Mapi Publications

2012. Matlaga BR et al. – Treatment of ureteral and renal stones: A systematic review and meta-analysis of randomized, controlled trials


Matlaga BR, Jansen JP, Meckley LM, Byrne TW, Lingeman JE. Treatment of ureteral and renal stones: A systematic review and meta-analysis of randomized, controlled trials. J Urol. 2012;188(1):130-7.

PURPOSE: We compared the clinical outcomes of patients with ureteral or renal stones treated with ureteroscopy, shock wave lithotripsy using HM3 (Dornier®) and nonHM3 lithotripters, and percutaneous nephrolithotomy.

MATERIALS AND METHODS: A systematic literature search identified 6, 4 and 3 randomized, controlled trials of treatment of distal and proximal ureteral stones, and renal stones, respectively, published between 1995 and 2010. Overall stone-free, re-treatment and complication rates were calculated by meta-analytical techniques.

RESULTS: Based on the randomized, controlled trials evaluated the treatment of distal ureteral stones with semirigid ureteroscopy showed a 55% greater probability (pooled RR 1.55, 95% CI 1.13-2.56) of stone-free status at the initial assessment than treatment with shock wave lithotripsy. Patients treated with semirigid ureteroscopy were also less likely to require re-treatment than those treated with shock wave lithotripsy (nonHM3) (RR 0.14, 95% CI 0.08-0.23). The risk of complications was no different between the 2 modalities. Only 2 of the 4 randomized, controlled trials identified for proximal ureteral stones evaluated flexible ureteroscopy and each focused specifically on the treatment of stones 1.5 cm or greater, limiting their clinical relevance. The degree of heterogeneity among the studies evaluating renal stones was so great that it precluded any meaningful comparison.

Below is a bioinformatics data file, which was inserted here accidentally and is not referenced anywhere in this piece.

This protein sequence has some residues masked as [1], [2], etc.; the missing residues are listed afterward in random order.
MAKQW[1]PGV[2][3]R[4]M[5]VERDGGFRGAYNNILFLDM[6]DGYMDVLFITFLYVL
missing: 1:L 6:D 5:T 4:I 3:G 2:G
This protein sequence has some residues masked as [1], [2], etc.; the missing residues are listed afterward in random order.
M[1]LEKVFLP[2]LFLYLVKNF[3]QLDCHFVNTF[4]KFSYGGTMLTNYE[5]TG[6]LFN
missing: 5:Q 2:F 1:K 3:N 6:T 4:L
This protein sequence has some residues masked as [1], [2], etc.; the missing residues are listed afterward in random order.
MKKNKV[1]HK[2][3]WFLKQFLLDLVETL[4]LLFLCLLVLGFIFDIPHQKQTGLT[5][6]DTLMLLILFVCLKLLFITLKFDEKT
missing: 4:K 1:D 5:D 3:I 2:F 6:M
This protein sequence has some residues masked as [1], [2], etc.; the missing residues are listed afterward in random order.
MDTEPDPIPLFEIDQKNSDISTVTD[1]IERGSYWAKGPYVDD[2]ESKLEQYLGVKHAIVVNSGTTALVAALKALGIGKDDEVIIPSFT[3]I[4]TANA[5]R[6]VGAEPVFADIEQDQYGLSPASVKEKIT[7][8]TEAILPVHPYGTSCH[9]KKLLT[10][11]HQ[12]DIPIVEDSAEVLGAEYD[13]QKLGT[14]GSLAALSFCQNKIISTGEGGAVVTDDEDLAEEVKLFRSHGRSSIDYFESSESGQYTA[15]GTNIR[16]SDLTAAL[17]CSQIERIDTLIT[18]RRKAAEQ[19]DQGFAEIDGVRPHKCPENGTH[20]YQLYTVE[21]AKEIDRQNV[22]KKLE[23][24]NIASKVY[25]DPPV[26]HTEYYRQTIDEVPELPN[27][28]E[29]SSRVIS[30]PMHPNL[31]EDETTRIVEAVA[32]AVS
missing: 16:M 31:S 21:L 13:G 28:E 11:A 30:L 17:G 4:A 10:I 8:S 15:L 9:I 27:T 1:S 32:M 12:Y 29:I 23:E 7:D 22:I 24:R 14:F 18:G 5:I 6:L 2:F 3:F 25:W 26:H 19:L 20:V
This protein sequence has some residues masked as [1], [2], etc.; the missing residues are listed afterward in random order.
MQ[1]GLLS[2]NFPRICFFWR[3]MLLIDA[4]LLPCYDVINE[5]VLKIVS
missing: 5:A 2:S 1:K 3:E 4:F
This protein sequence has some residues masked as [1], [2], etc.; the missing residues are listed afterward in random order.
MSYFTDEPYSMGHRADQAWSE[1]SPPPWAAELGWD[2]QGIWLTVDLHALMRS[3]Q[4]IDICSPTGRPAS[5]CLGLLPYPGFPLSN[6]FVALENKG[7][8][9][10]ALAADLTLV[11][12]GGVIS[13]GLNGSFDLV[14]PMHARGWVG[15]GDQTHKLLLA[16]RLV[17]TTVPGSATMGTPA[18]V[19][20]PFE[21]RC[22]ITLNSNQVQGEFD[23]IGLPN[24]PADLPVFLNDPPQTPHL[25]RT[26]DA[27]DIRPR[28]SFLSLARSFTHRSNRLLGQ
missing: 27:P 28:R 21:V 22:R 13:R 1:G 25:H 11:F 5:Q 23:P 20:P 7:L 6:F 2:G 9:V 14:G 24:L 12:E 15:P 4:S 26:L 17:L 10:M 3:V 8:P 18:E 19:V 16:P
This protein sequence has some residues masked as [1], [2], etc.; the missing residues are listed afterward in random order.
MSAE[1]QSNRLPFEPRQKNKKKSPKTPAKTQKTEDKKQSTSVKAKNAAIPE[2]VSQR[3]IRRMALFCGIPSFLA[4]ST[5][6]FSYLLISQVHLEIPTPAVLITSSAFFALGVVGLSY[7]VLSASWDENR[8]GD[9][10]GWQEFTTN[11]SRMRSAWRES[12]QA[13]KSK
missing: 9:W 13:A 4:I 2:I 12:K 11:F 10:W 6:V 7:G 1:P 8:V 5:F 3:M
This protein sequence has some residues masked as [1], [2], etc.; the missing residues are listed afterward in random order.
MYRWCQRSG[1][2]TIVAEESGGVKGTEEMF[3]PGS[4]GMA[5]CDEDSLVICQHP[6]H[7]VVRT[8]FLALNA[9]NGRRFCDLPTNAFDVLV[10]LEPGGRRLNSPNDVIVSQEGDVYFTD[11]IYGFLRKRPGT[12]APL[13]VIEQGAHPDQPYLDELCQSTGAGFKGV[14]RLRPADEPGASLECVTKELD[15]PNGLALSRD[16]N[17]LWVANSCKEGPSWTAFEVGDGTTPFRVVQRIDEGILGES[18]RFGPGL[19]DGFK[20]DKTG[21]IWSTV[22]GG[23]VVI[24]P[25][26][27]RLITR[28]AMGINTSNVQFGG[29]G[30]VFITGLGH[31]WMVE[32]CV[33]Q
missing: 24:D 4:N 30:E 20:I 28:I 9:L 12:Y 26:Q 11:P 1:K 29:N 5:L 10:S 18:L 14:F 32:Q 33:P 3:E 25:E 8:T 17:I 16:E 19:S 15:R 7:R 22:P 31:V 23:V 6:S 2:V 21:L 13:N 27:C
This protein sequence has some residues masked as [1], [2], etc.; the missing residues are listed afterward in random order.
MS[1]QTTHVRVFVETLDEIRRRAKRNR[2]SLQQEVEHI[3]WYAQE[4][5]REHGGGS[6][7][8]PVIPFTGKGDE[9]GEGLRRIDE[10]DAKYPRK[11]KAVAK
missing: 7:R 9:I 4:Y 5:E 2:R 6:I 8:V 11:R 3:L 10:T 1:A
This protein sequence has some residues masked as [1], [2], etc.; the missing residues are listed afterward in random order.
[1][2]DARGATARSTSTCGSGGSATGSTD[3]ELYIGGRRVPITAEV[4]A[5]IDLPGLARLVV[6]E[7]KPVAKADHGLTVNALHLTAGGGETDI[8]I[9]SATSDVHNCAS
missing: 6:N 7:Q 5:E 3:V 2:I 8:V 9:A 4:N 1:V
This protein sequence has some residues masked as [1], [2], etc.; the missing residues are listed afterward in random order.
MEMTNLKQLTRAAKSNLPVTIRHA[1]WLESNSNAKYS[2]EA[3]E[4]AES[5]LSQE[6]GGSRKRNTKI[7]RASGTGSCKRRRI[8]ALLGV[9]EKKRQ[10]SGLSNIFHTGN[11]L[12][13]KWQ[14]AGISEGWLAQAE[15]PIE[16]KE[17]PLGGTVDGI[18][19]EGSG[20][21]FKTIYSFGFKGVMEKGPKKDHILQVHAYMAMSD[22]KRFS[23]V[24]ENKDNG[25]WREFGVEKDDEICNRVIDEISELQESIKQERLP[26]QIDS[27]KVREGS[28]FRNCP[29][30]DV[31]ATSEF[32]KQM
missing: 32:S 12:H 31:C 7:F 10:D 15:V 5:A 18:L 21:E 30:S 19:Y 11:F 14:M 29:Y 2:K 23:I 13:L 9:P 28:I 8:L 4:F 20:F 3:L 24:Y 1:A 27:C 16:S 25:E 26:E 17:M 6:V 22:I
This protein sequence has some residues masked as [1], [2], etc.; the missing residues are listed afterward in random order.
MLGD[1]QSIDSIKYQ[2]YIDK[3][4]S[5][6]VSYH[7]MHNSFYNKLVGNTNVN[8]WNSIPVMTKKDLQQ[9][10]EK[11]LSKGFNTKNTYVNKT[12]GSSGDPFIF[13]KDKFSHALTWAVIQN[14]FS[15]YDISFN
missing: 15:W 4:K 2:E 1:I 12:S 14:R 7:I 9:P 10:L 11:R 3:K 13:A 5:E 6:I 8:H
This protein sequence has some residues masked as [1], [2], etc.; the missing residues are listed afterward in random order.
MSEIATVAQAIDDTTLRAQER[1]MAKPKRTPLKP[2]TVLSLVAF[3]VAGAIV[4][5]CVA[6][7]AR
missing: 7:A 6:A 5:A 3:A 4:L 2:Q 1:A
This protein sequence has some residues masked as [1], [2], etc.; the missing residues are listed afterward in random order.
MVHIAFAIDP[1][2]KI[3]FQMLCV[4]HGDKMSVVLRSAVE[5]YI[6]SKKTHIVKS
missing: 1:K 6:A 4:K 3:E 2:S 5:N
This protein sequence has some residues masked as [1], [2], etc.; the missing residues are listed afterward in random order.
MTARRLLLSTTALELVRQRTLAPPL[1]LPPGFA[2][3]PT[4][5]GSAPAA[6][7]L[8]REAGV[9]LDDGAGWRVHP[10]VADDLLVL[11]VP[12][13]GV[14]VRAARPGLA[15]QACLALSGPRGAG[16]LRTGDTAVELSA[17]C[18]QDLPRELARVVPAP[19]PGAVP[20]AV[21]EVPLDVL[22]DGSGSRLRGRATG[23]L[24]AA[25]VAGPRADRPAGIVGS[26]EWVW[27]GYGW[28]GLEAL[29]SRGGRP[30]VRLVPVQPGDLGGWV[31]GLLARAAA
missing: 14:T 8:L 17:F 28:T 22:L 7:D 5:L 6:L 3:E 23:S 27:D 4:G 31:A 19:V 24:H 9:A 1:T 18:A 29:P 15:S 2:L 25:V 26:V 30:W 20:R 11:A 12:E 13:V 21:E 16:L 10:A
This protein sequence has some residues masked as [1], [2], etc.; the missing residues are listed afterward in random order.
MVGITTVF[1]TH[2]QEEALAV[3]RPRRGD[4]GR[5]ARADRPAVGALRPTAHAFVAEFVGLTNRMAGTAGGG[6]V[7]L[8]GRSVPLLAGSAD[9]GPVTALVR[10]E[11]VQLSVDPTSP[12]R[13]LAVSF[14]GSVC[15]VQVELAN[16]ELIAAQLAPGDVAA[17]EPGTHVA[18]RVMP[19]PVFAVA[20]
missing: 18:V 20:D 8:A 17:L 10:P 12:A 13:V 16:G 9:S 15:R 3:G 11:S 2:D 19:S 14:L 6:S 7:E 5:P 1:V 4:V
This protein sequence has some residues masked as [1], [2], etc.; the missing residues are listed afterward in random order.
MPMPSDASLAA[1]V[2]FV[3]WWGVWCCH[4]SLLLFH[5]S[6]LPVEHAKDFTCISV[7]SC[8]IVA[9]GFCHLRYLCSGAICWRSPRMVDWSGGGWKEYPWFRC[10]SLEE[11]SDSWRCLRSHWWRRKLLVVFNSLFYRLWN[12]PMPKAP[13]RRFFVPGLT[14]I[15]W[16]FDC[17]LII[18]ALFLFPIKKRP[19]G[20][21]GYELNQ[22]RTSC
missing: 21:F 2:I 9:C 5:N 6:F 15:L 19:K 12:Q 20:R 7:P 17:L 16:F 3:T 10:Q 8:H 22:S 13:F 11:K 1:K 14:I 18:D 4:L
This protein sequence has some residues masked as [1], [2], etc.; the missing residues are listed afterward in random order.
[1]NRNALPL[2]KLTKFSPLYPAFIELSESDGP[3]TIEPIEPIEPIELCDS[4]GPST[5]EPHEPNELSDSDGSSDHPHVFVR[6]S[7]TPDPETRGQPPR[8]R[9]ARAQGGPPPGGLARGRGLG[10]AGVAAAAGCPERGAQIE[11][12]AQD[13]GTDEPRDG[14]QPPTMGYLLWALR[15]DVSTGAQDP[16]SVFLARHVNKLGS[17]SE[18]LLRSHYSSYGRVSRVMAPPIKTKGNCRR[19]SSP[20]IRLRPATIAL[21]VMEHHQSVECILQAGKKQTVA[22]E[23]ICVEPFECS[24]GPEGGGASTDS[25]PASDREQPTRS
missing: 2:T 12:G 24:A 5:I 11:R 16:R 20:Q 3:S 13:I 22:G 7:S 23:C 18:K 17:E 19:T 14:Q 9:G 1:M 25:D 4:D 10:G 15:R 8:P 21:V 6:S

CONCLUSIONS: Semirigid ureteroscopy is more efficacious than shock wave lithotripsy for distal ureteral stones. To our knowledge there are no relevant randomized, controlled trials of flexible ureteroscopy treatment of proximal ureteral calculi of a size commonly noted in the clinical setting. Collectively the comparative effectiveness of ureteroscopy and shock wave lithotripsy for proximal ureteral and renal calculi is poorly characterized with no meaningful published studies.

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